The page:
Also try different color backgrounds, perhaps a lighter or darker one (or a different color) would look better – In that it’ll make the piece look better.

Trust your eye, look around to see what others are doing, copy set ups that you like. You’ll get the hang of it with practice.

-- I am always doing what I cannot do yet, in order to learn how to do it. - Van Gogh -- --

View MsDebbieP's profile


18615 posts in 4154 days

#11 posted 03-14-2007 02:12 PM

and don’t forget to get a close-up of the features that you want to highlight.

and if you really want to get fancy, the background can really set the mood (or break it). If you have built something rustic, a rustic background is much better than putting the object on/in something modern. (if that makes sense).

-- ~ Debbie, Canada (

View Todd A. Clippinger's profile

Todd A. Clippinger

8901 posts in 4093 days

#12 posted 03-14-2007 03:19 PM

I use a tripod as much as possible and no flash. All of the Cooper Project photos were taken on a tripod with no flash and a slow shutter speed. The Domino photos were taken under shop fluorescent lighting and about 1/40th second. Too slow to hold. The shaker bench photos with a back drop were taken on the tripod with about 10 parabolic reflector lights from various angles. The backdrop was a couple of new painter’s tarps from Home Depot. I have a couple set aside just for photos, and I set up a photo studio in my shop. The light bulbs are the “daylight” corrected ones that have the blue tint.

One of my favorite tools on my MacBook is the photo program it came with to crop, straighten, and correct images. I can get rid of the green overtones of fluorescent lighting, cool images that are too warm from incandescent lights, and perform a variety of other adjustments with ease.

I would like to add that I am just creative with it – not professional, and you can do it too.

-- Todd A. Clippinger, Montana,

View Jeff's profile


1010 posts in 4087 days

#13 posted 03-14-2007 07:01 PM

I agree with all the comments about the use of a tripod. They can save you lots of headaches. There is one trick to consider when using the tripod and a slow shutter speed or a digital camera that will ‘take its time’. Use the timer option. Even though you have the tripod you will get some shake in your photos just from pushing the button unless the button is very sensative. I have both traditional SLRs and digitals and this trick has proven useful. The timer will give the camera time to ‘settle’ after you release your finger and makes for crisper shots.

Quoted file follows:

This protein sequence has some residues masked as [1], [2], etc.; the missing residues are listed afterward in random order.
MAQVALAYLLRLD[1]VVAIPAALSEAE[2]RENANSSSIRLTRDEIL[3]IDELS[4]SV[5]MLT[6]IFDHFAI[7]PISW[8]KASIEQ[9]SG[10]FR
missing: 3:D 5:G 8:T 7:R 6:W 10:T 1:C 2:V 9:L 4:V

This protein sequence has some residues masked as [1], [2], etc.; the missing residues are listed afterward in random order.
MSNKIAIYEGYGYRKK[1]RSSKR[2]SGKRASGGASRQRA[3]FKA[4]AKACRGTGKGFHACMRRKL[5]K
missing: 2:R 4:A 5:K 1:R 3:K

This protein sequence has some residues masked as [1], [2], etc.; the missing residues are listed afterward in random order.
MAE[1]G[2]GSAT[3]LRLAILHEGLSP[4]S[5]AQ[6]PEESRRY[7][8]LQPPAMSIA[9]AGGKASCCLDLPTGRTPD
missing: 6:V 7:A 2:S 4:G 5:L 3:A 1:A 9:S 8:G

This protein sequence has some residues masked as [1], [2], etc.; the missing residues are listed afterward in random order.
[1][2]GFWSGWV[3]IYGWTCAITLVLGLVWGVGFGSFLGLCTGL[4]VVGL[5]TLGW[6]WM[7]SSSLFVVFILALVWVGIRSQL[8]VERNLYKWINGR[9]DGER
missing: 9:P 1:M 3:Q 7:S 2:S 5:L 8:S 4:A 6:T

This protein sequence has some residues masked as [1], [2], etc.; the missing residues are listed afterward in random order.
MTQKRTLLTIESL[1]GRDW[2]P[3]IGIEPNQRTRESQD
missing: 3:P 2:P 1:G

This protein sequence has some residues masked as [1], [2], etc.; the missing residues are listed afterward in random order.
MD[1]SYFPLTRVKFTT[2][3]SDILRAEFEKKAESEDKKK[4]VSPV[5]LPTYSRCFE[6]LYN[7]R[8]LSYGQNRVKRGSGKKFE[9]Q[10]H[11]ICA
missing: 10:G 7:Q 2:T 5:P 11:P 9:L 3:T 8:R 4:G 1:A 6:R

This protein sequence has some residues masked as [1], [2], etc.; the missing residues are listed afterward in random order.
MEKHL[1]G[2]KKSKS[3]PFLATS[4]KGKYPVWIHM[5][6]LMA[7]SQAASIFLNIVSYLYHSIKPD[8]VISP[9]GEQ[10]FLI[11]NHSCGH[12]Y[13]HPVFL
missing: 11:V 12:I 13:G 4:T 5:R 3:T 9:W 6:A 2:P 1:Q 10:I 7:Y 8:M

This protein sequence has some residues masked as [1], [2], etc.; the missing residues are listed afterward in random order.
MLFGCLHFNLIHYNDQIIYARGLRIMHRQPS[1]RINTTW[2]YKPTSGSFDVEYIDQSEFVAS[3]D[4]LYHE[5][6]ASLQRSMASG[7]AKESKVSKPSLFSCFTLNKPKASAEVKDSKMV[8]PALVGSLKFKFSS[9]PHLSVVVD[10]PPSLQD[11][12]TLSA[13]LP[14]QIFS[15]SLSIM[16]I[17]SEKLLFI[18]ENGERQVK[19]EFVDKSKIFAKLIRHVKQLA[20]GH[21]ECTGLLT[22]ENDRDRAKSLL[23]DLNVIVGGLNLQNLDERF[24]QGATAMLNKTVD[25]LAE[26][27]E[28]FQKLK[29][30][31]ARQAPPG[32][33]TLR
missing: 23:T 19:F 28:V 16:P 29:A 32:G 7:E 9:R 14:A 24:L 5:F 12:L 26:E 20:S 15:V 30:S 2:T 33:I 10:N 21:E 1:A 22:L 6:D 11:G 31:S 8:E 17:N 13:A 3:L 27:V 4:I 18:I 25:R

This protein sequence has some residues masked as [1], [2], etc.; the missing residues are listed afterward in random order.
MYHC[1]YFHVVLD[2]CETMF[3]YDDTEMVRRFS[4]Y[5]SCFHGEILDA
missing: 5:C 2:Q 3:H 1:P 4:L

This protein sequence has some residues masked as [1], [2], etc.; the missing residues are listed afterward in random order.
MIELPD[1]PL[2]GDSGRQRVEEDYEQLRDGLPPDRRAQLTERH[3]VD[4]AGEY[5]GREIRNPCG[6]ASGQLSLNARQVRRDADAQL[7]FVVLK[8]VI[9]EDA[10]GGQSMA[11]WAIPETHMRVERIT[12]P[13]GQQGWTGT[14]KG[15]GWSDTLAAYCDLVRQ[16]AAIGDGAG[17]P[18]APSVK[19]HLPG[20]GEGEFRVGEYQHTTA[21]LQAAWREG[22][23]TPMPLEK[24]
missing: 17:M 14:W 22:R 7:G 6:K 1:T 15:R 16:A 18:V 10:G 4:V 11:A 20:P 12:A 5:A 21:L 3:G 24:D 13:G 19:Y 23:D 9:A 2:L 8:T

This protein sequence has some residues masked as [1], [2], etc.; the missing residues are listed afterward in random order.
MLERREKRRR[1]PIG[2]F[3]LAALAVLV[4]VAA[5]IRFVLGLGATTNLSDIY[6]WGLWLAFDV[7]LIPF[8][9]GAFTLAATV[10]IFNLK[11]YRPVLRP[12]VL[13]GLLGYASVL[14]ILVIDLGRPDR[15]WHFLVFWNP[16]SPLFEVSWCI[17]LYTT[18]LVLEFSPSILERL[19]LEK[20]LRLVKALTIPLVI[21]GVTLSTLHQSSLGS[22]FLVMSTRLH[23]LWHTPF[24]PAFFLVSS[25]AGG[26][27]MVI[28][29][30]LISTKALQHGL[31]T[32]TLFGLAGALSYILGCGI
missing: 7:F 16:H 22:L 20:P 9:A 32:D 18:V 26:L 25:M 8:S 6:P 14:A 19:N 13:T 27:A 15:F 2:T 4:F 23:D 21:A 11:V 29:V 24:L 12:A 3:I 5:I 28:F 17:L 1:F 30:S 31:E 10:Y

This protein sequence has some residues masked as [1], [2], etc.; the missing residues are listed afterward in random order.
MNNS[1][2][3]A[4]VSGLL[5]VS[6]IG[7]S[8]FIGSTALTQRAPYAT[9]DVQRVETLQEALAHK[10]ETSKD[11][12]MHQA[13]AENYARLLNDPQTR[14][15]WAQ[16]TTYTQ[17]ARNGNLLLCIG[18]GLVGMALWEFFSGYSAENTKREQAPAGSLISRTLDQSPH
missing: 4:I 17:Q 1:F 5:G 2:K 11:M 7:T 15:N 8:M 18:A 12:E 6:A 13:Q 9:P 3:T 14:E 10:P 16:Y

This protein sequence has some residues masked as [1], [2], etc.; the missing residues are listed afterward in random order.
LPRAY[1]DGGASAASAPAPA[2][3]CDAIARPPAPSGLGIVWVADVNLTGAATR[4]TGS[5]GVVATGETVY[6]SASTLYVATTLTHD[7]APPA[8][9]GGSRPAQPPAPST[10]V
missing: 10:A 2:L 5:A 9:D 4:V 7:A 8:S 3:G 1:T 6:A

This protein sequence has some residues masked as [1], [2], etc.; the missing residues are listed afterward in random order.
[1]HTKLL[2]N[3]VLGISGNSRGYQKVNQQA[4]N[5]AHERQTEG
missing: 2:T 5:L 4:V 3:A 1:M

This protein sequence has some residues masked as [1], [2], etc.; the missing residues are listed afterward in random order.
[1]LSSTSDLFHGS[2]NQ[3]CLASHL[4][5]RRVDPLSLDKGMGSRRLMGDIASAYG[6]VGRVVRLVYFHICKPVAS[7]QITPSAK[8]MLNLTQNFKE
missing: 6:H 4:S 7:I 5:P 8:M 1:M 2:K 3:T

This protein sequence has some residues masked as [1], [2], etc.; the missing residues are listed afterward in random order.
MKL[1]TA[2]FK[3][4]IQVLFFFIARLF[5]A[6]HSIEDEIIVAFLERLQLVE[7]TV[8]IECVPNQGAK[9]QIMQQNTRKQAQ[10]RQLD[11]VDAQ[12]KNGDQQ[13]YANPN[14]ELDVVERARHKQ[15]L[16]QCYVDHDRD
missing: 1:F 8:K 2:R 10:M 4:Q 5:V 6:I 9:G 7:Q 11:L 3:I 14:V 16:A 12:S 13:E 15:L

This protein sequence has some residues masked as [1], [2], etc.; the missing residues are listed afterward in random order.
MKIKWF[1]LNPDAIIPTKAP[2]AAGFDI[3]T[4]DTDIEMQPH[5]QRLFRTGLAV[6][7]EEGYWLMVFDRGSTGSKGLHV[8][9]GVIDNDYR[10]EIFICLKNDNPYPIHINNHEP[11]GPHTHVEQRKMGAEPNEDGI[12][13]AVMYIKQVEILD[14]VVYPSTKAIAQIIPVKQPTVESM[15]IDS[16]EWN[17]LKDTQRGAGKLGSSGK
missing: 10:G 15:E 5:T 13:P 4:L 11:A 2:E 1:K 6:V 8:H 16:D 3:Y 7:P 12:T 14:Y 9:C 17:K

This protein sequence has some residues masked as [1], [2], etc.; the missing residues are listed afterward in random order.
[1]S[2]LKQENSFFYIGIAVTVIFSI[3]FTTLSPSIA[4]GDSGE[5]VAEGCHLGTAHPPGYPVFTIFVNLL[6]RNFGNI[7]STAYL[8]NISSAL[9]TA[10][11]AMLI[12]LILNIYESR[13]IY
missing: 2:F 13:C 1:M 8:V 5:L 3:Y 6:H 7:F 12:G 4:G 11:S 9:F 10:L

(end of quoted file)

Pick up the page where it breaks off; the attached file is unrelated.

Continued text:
If you use an older traditional SLR, a cable release is another option. They are inexpensive and screw right into the button on the camera.

-- Jeff, St. Paul, MN

View Chip's profile


1904 posts in 4086 days

#14 posted 03-14-2007 07:56 PM

Art stores sell stuff called FoamCore. It’s a 1/4” plastic white board that comes in all sizes even up to 4’ x 8’ and it’s fairly cheap.

You can use it as a backdrop or cut smaller pieces and use it around the woodworking piece you’re shooting to “diffuse” or “reflect” the light source (professional photographers use this stuff all the time). This evens out the light on your piece or allows you to control shadowing, etc and even makes the shot a bit crisper.

If you really want to take your photographs up a notch and you do large pieces, you can buy different color paper on rolls called “seamless”. It comes in all different sizes, colors and textures. Hang it along a wall in the garage up by the ceiling, all rolled up (as if we have space there right?). When it comes time to shoot the piece, unroll it down to and along the floor, set the piece on it and shoot away. Nice continuous background, nice shadows… nice shot. Gotta be careful though because it crimps easily. If that happens just cut away wrinkled part and unroll some more.

-- Better to say nothing and be thought the fool... then to speak and erase all doubt!

View Todd A. Clippinger's profile

Todd A. Clippinger

8901 posts in 4093 days

#15 posted 03-14-2007 10:17 PM

Jeff is right about the self timer, that is the key to success with the slow shutter speed.

-- Todd A. Clippinger, Montana,

showing 1 through 15 of 16 replies

Have your say...

You must be signed in to reply.

DISCLAIMER: Any posts on LJ are posted by individuals acting in their own right and do not necessarily reflect the views of LJ. LJ will not be held liable for the actions of any user.

Latest Projects | Latest Blog Entries | Latest Forum Topics